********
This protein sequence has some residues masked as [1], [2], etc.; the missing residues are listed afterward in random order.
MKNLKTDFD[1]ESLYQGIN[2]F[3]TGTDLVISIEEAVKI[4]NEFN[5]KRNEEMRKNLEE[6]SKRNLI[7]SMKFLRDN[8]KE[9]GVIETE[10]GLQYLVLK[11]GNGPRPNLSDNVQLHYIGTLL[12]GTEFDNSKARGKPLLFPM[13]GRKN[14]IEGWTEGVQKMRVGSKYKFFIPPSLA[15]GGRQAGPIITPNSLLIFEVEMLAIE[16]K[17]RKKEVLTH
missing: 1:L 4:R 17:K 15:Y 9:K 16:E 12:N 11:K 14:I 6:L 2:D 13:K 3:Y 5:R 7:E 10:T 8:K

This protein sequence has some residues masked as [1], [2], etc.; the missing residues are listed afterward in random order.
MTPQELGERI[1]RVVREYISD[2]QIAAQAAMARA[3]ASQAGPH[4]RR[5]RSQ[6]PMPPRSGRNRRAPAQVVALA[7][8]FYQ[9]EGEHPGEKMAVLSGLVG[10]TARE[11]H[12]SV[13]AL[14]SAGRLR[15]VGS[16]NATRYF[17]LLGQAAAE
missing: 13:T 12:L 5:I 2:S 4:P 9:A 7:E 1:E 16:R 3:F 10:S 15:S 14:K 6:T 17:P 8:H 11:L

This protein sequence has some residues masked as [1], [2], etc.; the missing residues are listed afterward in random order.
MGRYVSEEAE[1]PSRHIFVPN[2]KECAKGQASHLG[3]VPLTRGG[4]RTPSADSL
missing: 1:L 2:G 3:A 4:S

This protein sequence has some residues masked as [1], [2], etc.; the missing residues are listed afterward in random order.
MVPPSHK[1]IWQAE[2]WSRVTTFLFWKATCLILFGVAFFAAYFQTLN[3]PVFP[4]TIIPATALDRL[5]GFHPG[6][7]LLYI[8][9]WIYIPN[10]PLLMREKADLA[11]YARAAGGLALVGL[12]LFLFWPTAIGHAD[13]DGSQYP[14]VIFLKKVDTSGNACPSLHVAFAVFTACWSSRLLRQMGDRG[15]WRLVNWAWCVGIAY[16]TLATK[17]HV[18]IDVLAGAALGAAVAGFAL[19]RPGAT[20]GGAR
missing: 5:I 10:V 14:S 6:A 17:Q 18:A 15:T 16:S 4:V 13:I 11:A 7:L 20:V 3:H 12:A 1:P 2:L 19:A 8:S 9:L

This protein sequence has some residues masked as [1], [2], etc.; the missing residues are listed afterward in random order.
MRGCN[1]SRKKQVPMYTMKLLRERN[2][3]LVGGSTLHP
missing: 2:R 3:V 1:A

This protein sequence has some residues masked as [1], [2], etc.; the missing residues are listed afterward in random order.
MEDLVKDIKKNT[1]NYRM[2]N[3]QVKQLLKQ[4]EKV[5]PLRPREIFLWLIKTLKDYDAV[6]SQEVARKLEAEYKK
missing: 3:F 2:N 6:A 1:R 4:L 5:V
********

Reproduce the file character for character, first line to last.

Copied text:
This protein sequence has some residues masked as [1], [2], etc.; the missing residues are listed afterward in random order.
MKNLKTDFD[1]ESLYQGIN[2]F[3]TGTDLVISIEEAVKI[4]NEFN[5]KRNEEMRKNLEE[6]SKRNLI[7]SMKFLRDN[8]KE[9]GVIETE[10]GLQYLVLK[11]GNGPRPNLSDNVQLHYIGTLL[12]GTEFDNSKARGKPLLFPM[13]GRKN[14]IEGWTEGVQKMRVGSKYKFFIPPSLA[15]GGRQAGPIITPNSLLIFEVEMLAIE[16]K[17]RKKEVLTH
missing: 1:L 4:R 17:K 15:Y 9:K 16:E 12:N 11:K 14:I 6:L 2:D 13:K 3:Y 5:R 7:E 10:T 8:K

This protein sequence has some residues masked as [1], [2], etc.; the missing residues are listed afterward in random order.
MTPQELGERI[1]RVVREYISD[2]QIAAQAAMARA[3]ASQAGPH[4]RR[5]RSQ[6]PMPPRSGRNRRAPAQVVALA[7][8]FYQ[9]EGEHPGEKMAVLSGLVG[10]TARE[11]H[12]SV[13]AL[14]SAGRLR[15]VGS[16]NATRYF[17]LLGQAAAE
missing: 13:T 12:L 5:I 2:S 4:P 9:A 7:E 1:E 16:R 3:F 10:S 15:S 14:K 6:T 17:P 8:H 11:L

This protein sequence has some residues masked as [1], [2], etc.; the missing residues are listed afterward in random order.
MGRYVSEEAE[1]PSRHIFVPN[2]KECAKGQASHLG[3]VPLTRGG[4]RTPSADSL
missing: 1:L 2:G 3:A 4:S

This protein sequence has some residues masked as [1], [2], etc.; the missing residues are listed afterward in random order.
MVPPSHK[1]IWQAE[2]WSRVTTFLFWKATCLILFGVAFFAAYFQTLN[3]PVFP[4]TIIPATALDRL[5]GFHPG[6][7]LLYI[8][9]WIYIPN[10]PLLMREKADLA[11]YARAAGGLALVGL[12]LFLFWPTAIGHAD[13]DGSQYP[14]VIFLKKVDTSGNACPSLHVAFAVFTACWSSRLLRQMGDRG[15]WRLVNWAWCVGIAY[16]TLATK[17]HV[18]IDVLAGAALGAAVAGFAL[19]RPGAT[20]GGAR
missing: 5:I 10:V 14:S 6:A 17:Q 18:A 15:T 16:S 4:V 13:I 11:A 7:L 20:V 3:H 12:A 1:P 2:L 19:A 8:S 9:L

This protein sequence has some residues masked as [1], [2], etc.; the missing residues are listed afterward in random order.
MRGCN[1]SRKKQVPMYTMKLLRERN[2][3]LVGGSTLHP
missing: 2:R 3:V 1:A

This protein sequence has some residues masked as [1], [2], etc.; the missing residues are listed afterward in random order.
MEDLVKDIKKNT[1]NYRM[2]N[3]QVKQLLKQ[4]EKV[5]PLRPREIFLWLIKTLKDYDAV[6]SQEVARKLEAEYKK
missing: 3:F 2:N 6:A 1:R 4:L 5:V